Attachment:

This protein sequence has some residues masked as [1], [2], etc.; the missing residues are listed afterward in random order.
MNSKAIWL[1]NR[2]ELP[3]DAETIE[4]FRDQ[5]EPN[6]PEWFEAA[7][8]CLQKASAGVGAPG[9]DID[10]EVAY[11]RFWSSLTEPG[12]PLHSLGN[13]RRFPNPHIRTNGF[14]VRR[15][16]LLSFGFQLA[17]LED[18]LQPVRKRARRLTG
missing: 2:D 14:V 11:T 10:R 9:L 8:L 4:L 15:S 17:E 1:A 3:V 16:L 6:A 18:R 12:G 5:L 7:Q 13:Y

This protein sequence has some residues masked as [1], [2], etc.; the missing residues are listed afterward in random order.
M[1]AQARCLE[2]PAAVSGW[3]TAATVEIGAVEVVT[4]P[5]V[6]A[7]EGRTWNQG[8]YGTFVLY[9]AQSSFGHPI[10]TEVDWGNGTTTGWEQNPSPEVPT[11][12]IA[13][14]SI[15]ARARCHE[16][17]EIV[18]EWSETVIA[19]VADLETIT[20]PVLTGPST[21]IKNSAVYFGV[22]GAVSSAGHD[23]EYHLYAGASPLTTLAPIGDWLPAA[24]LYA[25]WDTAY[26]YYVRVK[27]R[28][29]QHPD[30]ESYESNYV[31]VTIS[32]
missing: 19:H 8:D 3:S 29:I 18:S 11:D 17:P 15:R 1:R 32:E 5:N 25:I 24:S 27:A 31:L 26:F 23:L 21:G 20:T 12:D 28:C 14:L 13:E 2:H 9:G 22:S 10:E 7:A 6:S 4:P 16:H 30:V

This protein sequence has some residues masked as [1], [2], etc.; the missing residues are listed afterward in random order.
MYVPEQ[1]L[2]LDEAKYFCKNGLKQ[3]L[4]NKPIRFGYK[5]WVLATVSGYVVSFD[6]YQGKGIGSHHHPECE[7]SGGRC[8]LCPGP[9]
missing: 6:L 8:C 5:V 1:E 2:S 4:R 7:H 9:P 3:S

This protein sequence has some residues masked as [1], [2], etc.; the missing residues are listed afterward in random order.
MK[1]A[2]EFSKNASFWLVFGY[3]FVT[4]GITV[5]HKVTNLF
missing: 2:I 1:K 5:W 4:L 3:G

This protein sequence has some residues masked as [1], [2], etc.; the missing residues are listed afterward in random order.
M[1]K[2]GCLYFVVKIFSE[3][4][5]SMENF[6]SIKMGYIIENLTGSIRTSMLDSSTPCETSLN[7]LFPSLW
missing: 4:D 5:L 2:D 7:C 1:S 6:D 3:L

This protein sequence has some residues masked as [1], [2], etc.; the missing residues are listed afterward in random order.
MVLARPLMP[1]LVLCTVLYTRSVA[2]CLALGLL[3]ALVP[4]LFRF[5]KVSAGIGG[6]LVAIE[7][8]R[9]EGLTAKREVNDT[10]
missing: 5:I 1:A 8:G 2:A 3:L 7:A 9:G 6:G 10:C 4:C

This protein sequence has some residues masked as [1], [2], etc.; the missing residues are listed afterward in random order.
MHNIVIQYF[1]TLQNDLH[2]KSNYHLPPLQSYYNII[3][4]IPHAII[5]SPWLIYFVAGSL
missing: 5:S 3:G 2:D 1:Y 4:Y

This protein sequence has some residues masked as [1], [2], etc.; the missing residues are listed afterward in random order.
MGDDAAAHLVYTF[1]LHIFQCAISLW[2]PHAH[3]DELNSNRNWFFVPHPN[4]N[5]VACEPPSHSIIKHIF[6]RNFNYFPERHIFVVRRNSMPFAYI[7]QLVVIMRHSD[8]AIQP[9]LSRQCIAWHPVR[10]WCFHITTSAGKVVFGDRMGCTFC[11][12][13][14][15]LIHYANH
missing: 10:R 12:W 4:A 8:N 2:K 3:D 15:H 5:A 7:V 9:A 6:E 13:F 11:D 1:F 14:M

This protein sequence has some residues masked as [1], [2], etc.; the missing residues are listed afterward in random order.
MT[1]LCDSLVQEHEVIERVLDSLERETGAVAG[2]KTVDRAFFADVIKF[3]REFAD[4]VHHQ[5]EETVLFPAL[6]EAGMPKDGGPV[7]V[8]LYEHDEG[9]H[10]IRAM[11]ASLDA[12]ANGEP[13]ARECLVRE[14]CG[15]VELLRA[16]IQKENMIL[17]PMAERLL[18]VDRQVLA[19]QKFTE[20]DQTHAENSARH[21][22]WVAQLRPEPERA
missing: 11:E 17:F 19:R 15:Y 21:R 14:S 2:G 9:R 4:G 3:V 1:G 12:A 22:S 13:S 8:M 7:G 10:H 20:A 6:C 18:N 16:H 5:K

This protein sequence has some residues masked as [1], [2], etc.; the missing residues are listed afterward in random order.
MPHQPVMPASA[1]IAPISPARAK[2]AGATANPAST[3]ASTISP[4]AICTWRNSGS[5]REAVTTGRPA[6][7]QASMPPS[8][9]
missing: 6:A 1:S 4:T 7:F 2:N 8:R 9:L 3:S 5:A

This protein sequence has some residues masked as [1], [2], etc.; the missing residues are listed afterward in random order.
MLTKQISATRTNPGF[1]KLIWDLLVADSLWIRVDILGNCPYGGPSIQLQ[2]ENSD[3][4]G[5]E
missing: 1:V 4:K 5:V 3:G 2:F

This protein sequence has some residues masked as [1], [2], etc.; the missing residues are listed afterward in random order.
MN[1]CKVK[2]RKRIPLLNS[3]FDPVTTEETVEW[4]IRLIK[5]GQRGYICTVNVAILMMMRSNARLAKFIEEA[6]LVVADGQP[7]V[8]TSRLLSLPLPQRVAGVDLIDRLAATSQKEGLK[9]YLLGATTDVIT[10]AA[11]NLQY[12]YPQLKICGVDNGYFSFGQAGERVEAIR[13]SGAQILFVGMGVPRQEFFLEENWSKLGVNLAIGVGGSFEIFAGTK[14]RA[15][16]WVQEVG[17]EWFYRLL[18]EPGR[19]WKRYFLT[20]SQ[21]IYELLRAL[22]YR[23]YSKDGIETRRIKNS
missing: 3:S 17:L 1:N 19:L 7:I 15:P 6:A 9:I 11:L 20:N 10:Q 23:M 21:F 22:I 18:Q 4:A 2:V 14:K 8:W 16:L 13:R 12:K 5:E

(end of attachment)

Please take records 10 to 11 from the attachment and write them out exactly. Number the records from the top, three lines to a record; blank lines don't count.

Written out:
This protein sequence has some residues masked as [1], [2], etc.; the missing residues are listed afterward in random order.
MPHQPVMPASA[1]IAPISPARAK[2]AGATANPAST[3]ASTISP[4]AICTWRNSGS[5]REAVTTGRPA[6][7]QASMPPS[8][9]
missing: 6:A 1:S 4:T 7:F 2:N 8:R 9:L 3:S 5:A

This protein sequence has some residues masked as [1], [2], etc.; the missing residues are listed afterward in random order.
MLTKQISATRTNPGF[1]KLIWDLLVADSLWIRVDILGNCPYGGPSIQLQ[2]ENSD[3][4]G[5]E
missing: 1:V 4:K 5:V 3:G 2:F